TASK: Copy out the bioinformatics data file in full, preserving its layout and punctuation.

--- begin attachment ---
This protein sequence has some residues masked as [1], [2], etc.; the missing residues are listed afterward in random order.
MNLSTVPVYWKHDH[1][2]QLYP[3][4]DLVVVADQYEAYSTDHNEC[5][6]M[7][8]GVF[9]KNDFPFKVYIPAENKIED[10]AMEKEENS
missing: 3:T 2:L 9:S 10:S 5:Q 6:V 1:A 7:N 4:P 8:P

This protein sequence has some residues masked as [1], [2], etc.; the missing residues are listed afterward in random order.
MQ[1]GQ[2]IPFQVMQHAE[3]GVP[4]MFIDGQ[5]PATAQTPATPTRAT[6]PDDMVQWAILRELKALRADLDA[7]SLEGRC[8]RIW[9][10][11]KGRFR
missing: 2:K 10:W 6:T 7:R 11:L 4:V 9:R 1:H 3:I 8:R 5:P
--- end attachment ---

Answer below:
This protein sequence has some residues masked as [1], [2], etc.; the missing residues are listed afterward in random order.
MNLSTVPVYWKHDH[1][2]QLYP[3][4]DLVVVADQYEAYSTDHNEC[5][6]M[7][8]GVF[9]KNDFPFKVYIPAENKIED[10]AMEKEENS
missing: 3:T 2:L 9:S 10:S 5:Q 6:V 1:A 7:N 4:P 8:P

This protein sequence has some residues masked as [1], [2], etc.; the missing residues are listed afterward in random order.
MQ[1]GQ[2]IPFQVMQHAE[3]GVP[4]MFIDGQ[5]PATAQTPATPTRAT[6]PDDMVQWAILRELKALRADLDA[7]SLEGRC[8]RIW[9][10][11]KGRFR
missing: 2:K 10:W 6:T 7:R 11:L 4:V 9:R 1:H 3:I 8:R 5:P